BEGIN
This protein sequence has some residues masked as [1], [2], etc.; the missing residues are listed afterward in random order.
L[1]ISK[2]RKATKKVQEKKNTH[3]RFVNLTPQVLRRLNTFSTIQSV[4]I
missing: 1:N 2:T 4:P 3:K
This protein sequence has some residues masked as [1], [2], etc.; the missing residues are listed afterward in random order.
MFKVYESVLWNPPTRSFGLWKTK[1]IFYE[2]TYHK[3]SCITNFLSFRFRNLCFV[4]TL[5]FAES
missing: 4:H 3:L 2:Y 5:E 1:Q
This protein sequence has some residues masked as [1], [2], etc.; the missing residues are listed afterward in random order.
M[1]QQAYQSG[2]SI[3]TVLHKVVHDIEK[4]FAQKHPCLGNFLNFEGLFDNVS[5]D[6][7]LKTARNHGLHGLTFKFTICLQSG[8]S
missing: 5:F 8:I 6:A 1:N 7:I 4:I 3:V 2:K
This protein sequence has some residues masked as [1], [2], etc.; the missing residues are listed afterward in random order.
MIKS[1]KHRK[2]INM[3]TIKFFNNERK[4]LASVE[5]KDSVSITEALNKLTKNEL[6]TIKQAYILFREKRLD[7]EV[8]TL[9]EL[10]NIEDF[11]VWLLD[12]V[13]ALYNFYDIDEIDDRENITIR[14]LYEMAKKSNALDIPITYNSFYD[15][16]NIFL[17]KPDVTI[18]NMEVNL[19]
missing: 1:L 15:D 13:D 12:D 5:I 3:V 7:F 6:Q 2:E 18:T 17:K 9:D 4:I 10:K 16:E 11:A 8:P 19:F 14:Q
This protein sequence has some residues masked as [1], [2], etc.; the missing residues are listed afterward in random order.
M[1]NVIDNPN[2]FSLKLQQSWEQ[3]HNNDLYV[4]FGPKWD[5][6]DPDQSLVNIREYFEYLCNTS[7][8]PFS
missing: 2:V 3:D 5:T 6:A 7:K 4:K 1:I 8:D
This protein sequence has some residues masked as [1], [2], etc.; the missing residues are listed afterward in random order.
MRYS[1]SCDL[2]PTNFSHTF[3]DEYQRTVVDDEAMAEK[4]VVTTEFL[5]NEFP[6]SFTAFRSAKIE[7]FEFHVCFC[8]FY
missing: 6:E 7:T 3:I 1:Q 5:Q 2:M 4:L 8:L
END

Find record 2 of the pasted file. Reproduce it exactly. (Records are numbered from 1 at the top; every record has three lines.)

This protein sequence has some residues masked as [1], [2], etc.; the missing residues are listed afterward in random order.
MFKVYESVLWNPPTRSFGLWKTK[1]IFYE[2]TYHK[3]SCITNFLSFRFRNLCFV[4]TL[5]FAES
missing: 4:H 3:L 2:Y 5:E 1:Q